Significance of the PCA-env results was tested applying both randomization tests of niche equivalency and niche similarity proposed by Warren et al.  as modified by Broennimann et al. . Both tests have been frequently applied in the past and are described in more detail elsewhere , . The niche equivalency test assesses whether the environmental niches derived from two sets of species records are actually indistinguishable by comparing the observed overlap with confidence interval derived from a null distribution (95% CI) in a one-tailed test. The niche similarity test assesses whether the observed overlap can be attributed to the general environmental condition which are available within the accessible area of one species. It is a two-tailed test which is therefore computed for each species separately (CI: 0.025–0.975). All tests were performed in R 2.15.2 (R Development Core Team, 2011) using customized scripts provided by Broennimann et al. .
The electronic edition of this article conforms to the requirements of the amended International Code of Zoological Nomenclature, and hence the new names contained herein are available under that Code from the electronic edition of this article. This published work and the nomenclatural acts it contains have been registered in ZooBank, the online registration system for the ICZN. The ZooBank LSIDs (Life Science Identifiers) can be resolved and the associated information viewed through any standard web browser by appending the LSID to the prefix “http://zoobank.org/”. The LSID for this publication is: urn:lsid:zoobank.org:pub:CF9D1616-4E95-4710-8810-0ED86D48FFC0. The electronic edition of this work was published in a journal with an ISSN, and has been archived and is available from the following digital repositories: PubMed Central, LOCKSS, Zoologisches Forschungsmuseum Alexander Koenig, and Zoologische Staatssammlung München.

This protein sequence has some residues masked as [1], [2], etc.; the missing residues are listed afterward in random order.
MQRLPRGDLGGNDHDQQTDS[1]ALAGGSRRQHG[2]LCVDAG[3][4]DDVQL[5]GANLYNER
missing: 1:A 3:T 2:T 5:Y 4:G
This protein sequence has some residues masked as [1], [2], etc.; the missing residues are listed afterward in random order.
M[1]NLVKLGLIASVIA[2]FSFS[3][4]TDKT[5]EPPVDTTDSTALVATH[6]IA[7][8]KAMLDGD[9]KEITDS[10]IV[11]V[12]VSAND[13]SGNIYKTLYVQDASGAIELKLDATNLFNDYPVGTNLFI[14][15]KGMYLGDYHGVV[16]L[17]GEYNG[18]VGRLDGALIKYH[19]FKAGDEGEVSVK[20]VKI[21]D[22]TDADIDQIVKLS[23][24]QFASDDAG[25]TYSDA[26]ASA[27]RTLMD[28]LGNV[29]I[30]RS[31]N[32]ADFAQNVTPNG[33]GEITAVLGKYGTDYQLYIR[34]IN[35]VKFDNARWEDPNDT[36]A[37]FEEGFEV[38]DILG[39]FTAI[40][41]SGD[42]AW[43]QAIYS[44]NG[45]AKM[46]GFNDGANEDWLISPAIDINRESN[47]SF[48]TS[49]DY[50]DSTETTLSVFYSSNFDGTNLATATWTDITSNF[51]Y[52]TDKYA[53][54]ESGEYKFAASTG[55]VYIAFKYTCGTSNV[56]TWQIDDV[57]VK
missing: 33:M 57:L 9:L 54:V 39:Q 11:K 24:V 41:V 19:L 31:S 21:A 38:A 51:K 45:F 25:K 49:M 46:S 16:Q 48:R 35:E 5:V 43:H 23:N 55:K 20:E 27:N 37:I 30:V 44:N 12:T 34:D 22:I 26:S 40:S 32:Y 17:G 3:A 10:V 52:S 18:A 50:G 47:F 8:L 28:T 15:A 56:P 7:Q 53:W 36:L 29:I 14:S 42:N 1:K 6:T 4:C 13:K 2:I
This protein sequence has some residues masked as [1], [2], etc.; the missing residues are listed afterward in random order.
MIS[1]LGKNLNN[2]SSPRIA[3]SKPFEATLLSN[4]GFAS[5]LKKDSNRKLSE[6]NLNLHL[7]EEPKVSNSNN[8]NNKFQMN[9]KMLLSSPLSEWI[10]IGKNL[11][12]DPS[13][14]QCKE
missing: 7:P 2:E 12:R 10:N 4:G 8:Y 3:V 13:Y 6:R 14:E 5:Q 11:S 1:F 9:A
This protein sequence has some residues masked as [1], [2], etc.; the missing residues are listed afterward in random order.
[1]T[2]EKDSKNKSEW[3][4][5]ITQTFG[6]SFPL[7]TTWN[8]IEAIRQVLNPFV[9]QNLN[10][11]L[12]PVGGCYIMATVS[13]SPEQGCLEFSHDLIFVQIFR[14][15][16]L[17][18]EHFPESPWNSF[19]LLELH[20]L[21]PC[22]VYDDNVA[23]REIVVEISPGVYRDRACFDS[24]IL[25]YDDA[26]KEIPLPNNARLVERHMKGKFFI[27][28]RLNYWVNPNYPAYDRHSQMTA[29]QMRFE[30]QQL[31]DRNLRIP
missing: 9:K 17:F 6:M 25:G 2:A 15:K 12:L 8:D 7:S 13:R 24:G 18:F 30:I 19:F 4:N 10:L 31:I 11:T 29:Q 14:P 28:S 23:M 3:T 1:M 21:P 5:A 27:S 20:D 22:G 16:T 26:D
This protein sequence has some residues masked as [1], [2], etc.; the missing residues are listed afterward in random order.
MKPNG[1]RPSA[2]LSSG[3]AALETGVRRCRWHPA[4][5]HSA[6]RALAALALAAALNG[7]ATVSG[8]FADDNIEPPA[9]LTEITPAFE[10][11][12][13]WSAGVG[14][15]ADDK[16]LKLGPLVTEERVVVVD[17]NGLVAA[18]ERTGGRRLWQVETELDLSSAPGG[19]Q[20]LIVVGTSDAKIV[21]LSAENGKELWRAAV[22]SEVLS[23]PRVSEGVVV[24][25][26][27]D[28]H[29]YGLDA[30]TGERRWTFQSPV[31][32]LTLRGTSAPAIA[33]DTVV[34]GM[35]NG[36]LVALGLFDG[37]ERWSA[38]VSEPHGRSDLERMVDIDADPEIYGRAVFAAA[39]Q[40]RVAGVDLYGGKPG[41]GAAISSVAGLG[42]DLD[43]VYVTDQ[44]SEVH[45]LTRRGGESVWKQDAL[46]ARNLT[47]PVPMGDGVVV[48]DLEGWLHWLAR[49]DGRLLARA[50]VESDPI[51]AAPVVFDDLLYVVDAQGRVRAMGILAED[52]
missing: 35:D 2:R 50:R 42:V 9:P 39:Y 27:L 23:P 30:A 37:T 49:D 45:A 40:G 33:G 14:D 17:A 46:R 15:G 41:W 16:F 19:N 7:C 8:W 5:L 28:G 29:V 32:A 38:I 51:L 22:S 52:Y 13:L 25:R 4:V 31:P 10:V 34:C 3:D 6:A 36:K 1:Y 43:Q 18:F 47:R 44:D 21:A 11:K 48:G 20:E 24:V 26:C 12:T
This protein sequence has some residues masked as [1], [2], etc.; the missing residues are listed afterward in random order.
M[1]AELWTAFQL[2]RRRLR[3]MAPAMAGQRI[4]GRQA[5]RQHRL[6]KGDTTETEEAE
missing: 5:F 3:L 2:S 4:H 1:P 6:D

Phylogeny and Bayesian Species Delimitation
Our estimate of the phylogeny of Darevskia derived from cytochrome b data supports monophyly of D. chlorogaster. In contrast, D. defilippii is paraphyletic with respect to D. steineri. Nevertheless, both clades show remarkably high intraspecific divergences in this mitochondrial gene, exceeding interspecific divergences between many congeners (Figure S1.1 in File S1). This strongly suggests treating them as species complexes, with D. steineri included within the D. defilippii-complex. The complex-specific analyses of the concatenated multi-locus data resulted in seven distinct and well-supported lineages within each of the two complexes. Nearly all sampled populations feature unique mitochondrial haplotypes. Although there is less genetic diversity found within the nuclear loci, the structure of clades in general is congruent with mitochondrial results. However, incomplete lineage sorting does occur, e.g. individuals of Central Hyrcanian D. chlorogaster-clade cluster partially within the Western and Eastern Hyrcanian clades (Figure S1.2 in File S1).